The US Census Bureau will be releasing the monthly statistics on new home sales for the month of July. The data is expected to show a 6% increase on a month over month basis, to 645k units.
In June, new home sales rose 7%, to 646k units on a monthly basis. The new home sales report has been in a steady upward trend since the mid-2008 period, reaching the current level of 646k units in June 2019.
The median price of new homes sold during June was at $310,400 while the average price of new homes was $368,000.
The forecasts for July new home sales, although slightly lower than the June’s headline print, remains broadly in line with the trends.
The data underscores the fact that new home sales have been nudging steadily higher since the past decade. The current interest rate conditions and a strong labor market continue to support a steady increase in the new home sales report.
In July, the Federal Reserve lowered interest rates by a quarter basis point. This typically has an impact on mortgage rates. US mortgage rates are trending lower, which leads to renewed interest in sales of newly constructed homes.
However, we could expect to see some revisions to past data. For example, the new home sales report for May was revised to 604k, down from the 626k initially reported. We can expect to see revisions to the June data as well. This is because the new home sales report is based on a small sample survey. As a result, revisions are common to previous data.
Housing Markets Continue to Paint a Mixed Picture of the Economy
Various other indicators covering the housing markets remain mixed. The recently released housing starts, which measures the number of residential buildings that started construction fell to 1.19 million.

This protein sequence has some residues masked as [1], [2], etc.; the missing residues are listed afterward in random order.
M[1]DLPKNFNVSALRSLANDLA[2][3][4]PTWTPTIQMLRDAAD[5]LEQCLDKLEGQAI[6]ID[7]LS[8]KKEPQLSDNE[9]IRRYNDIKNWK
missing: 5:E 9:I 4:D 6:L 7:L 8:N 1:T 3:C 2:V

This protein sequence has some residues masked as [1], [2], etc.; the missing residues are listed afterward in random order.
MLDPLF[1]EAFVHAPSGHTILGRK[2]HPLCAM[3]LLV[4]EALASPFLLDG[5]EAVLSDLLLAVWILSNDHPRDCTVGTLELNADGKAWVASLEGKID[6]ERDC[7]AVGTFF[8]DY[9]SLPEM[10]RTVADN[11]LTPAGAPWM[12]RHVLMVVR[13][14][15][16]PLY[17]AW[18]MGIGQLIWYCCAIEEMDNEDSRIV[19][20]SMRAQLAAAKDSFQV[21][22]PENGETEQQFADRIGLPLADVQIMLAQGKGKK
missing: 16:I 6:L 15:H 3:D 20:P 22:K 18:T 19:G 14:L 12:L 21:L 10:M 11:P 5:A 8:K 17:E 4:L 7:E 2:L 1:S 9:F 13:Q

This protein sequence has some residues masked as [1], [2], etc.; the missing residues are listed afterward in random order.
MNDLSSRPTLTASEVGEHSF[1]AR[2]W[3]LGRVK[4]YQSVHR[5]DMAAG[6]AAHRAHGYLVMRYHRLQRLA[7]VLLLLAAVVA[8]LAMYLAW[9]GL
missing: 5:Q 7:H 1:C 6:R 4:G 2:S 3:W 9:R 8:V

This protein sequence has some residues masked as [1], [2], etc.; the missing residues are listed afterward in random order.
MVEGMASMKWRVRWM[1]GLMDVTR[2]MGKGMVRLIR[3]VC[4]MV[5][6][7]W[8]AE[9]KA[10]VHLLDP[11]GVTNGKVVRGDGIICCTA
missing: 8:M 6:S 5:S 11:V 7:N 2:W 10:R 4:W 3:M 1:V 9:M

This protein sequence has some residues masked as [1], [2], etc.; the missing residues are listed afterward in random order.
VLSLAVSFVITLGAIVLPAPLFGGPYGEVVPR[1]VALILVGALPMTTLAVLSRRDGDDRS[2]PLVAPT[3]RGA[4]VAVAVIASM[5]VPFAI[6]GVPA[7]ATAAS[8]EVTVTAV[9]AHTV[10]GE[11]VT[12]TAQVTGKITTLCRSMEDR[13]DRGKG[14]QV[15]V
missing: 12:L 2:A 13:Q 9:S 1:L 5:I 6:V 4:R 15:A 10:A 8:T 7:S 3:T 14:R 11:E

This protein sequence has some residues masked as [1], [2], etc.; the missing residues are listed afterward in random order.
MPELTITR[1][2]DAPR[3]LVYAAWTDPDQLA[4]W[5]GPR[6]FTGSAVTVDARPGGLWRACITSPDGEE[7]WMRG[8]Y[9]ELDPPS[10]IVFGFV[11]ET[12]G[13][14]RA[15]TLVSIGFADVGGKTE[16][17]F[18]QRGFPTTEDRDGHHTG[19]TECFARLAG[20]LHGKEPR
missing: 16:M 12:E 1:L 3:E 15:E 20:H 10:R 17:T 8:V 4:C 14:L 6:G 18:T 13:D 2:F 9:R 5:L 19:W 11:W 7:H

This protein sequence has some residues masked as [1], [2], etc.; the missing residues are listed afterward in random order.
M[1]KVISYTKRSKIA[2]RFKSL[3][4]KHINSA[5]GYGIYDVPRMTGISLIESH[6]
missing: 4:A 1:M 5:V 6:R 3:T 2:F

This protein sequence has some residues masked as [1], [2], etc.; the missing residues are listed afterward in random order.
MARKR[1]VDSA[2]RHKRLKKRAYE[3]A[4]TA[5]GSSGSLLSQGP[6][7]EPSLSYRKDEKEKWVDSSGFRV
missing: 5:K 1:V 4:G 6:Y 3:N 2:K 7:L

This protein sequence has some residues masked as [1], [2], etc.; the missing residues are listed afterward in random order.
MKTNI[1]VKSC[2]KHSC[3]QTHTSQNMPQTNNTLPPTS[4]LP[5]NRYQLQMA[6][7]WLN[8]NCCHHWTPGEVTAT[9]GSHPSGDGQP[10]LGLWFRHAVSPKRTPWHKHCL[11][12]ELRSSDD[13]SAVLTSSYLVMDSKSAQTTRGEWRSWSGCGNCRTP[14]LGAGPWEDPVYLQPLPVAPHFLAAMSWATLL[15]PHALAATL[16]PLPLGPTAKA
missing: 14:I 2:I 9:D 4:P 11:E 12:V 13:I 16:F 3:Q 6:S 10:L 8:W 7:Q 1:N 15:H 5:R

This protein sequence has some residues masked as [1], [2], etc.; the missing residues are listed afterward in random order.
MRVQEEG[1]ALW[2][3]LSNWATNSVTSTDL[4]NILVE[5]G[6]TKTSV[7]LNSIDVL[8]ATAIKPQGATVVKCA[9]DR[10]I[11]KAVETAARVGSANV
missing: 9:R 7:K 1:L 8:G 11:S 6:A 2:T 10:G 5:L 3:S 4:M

This was a 4% increase in the month of July and about 0.6% higher from July 2018’s measure of 1.184 million. The housing markets tend to see a boom during the summer months. The seasonality tends to fade away into the latter parts of the year.
Thus, we anticipate a potential increase into the July and August months before the housing data cools off from September onward.
While the lower interest rates are seen as a boom for new homeowners, the economic uncertainty casts a shadow. So far, the US labor markets have managed to underpin growth. But there is evidence that the momentum is fading.
Consumer spending is another indicator to watch out for. It measures the amount spent by US consumers at retail outlets. Consumer spending gives us a glimpse into consumer sentiment, which is high at the moment. However, this seems to be due to the lagging effect.
Quite recently, the threat of recession has once again reared its ugly head. Investors are concerned, especially after the 2-year and the 10-year treasury yields inverted. The Federal Reserve is likely to respond with another rate cut further down the line.
For the moment, the data on the housing sector which runs into the third quarter could remain in line with the current trends. But the fourth-quarter data could be dampened if the economic outlook continues to deteriorate.
One of the first indicators will, of course, be the wage growth report. On the supply side, the housing starts data will also give an early indication into the pace of construction of new residential units.
While the data for July could be in line with estimates, investors will be more focused on the outlook in the coming months.